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Ben Sawyer is the co-founder of game-consulting firm Digitalmill and one of the pioneers in the field of Games for Health. He founded the Serious Games Initiative a decade ago as part of a U.S. government research effort into how games can accomplish useful ends beyond fun. In 2004, he also co-founded the Games for Health project, which seeks to use games to improve the state of health. The Games for Health project receives major funding from the Pioneer Portfolio of the Robert Wood Johnson Foundation.
His career is built on the notion that video games can achieve good in the world beyond entertainment. Sawyer has worked on games such as the university simulation Virtual U as well as projects for Cisco, DARPA, ONR, Leimandt Foundation, Cadbury, USAID, Lockheed Martin, and several other Fortune 500 organizations. But many games that inspire people to do good or get off the couch and exercise have now gone far beyond government contracts into the mainstream of gaming. It started with the success of the Nintendo Wii in 2006 and has morphed into sensor-based health devices that we carry around with us.
We interviewed Sawyer in advance of this year’s Games for Health conference, which will be held June 12-14 in Boston. Here’s an edited transcript of our conversation.
GamesBeat: So tell us what is the latest in the Games for Health movement?
Ben Sawyer: We’re working on a new strategy for the general Games for Health field that we’ll be working on all summer and then unveiling in the fall. It represents looking at everything we’ve done over the last seven years, especially a lot of the conference material. We’re constantly using the conference as a means of trying to understand where we think things are headed or where we think they should head. So we’ve got a lot going on in terms of various health-game activity.
The conference this year is looking pretty strong. The lead keynote is going to be Microsoft’s director of health [Bill Crounse, a doctor and senior director of worldwide health for Microsoft]. He’s not necessarily working every day on Xbox, Kinect, and stuff like that. But Microsoft is now broadening and looking at Xbox and Kinect as larger ecosystems. People on the health side are hacking and doing things with Kinect.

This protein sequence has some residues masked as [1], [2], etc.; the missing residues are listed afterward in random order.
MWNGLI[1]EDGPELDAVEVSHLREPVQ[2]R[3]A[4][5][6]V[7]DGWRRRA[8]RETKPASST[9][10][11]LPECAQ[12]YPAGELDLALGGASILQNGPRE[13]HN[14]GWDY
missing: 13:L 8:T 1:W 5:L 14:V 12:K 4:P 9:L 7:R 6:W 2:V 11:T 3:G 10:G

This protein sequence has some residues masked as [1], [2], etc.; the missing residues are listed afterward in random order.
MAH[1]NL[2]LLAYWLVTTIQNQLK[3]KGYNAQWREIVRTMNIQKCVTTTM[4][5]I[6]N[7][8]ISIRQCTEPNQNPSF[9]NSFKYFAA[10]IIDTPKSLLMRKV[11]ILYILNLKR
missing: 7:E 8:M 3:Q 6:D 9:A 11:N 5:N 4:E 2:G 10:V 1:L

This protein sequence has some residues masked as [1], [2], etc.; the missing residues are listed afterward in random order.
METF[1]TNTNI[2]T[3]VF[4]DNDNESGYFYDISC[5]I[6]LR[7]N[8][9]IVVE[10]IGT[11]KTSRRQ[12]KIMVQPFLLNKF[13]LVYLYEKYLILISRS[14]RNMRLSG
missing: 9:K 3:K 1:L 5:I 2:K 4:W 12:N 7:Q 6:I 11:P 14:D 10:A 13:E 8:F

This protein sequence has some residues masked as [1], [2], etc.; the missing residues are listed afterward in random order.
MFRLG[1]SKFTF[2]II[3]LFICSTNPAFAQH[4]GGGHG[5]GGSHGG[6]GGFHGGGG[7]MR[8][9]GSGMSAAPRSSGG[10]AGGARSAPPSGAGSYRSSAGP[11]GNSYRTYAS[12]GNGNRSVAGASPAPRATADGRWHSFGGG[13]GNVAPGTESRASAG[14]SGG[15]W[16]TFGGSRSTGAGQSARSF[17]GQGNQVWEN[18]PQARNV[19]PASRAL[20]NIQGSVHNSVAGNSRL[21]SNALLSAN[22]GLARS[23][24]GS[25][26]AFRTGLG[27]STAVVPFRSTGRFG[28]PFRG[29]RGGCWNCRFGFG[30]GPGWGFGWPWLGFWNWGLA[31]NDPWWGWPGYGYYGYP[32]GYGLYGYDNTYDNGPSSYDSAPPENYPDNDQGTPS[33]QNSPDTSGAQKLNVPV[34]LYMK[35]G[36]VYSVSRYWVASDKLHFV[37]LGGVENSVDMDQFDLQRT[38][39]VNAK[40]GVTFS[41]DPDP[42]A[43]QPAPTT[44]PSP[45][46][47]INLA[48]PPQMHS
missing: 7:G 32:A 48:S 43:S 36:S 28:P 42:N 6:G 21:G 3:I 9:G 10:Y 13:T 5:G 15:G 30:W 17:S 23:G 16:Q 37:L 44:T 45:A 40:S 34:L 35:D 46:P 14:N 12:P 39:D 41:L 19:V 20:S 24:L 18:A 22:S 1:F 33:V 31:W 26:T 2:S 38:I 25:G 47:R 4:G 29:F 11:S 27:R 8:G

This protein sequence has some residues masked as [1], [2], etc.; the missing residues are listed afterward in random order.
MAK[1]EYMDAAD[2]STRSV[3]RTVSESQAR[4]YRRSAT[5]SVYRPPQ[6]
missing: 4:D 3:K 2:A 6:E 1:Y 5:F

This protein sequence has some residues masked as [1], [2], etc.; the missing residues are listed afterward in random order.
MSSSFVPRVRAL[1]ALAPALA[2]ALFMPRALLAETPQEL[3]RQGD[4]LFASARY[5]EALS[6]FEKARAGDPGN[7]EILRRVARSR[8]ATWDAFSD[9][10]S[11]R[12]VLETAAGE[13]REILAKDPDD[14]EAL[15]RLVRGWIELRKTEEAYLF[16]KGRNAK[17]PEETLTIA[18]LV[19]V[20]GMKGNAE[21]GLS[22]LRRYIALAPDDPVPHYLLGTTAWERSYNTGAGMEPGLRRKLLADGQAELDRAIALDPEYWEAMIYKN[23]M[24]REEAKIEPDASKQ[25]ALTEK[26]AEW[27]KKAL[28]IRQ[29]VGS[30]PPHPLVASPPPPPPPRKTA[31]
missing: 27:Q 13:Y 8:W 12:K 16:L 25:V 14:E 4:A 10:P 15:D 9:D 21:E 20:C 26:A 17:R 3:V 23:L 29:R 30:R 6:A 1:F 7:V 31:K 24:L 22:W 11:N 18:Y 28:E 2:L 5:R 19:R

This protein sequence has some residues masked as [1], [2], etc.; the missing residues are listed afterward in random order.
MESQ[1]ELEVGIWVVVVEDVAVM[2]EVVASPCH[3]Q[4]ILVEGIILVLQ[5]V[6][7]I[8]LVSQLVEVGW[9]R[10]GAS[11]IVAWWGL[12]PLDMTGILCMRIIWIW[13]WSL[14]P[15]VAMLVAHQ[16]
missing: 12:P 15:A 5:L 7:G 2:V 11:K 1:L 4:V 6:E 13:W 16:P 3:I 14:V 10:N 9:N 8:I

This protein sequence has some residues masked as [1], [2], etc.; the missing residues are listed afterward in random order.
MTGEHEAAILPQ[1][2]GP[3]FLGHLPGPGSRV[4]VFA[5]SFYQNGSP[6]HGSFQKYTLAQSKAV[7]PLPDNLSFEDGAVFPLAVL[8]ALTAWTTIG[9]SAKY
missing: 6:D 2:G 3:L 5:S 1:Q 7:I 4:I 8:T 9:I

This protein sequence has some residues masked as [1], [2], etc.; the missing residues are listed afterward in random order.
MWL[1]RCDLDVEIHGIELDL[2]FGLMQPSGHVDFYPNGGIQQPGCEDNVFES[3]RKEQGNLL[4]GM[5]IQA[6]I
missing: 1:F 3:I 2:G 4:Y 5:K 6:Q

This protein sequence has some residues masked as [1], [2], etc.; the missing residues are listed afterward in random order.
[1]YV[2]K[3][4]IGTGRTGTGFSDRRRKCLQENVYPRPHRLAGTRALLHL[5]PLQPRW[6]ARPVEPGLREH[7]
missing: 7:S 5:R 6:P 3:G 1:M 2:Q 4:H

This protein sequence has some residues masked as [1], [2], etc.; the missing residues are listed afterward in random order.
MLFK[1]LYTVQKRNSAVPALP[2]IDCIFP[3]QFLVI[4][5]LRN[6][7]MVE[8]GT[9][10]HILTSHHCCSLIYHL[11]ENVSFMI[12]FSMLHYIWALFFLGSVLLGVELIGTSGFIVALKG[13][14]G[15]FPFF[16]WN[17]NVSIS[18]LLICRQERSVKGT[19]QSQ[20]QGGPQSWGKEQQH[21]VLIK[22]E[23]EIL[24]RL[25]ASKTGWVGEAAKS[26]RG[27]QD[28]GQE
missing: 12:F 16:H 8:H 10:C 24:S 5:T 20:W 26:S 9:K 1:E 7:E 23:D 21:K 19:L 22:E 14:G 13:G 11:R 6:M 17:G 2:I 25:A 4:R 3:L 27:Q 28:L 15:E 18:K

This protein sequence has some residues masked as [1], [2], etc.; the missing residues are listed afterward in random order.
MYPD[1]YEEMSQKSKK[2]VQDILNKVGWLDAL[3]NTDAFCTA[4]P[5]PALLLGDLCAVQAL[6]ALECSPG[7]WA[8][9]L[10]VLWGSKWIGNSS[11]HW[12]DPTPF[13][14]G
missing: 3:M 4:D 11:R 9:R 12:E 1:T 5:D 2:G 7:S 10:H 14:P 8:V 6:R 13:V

Microsoft is a player in traditional health information technology, with products like HealthVault and general Windows platform. So it’s going to be interesting to see the perspective of someone who is looking at things from both lenses — the entertainment side as well as the traditional health information technology side. I’ve always said that if anybody was going to really put together that kind of ecosystem, it was probably going to be Microsoft. Unlike the other players in video games, Microsoft has an established enterprise group. It’ll be interesting to see his perspective on where he sees things going.
If you look at Sony’s recent announcement about their restructuring, they’ve really highlighted health as an area that they intend to get involved in. So you may see Sony start to think more about building up its health IT side or what it considers a health products group. That may foreshadow deeper activity. I can’t say much about it because it’s hard to tell, right? Sony’s going through so much. They highlighted health as an area that they see as something that they’re going to move forward more aggressively with.
And then Nintendo, they’ve done quite a bit because of the nature of the Wii system, but they don’t really have that health IT infrastructure, nor would I ever expect Nintendo to do those things. I’m excited about what Microsoft might say. Last year, we had Google’s health strategist with us. We’re starting to see a broader group of industry leaders and health IT start to pay more attention to games.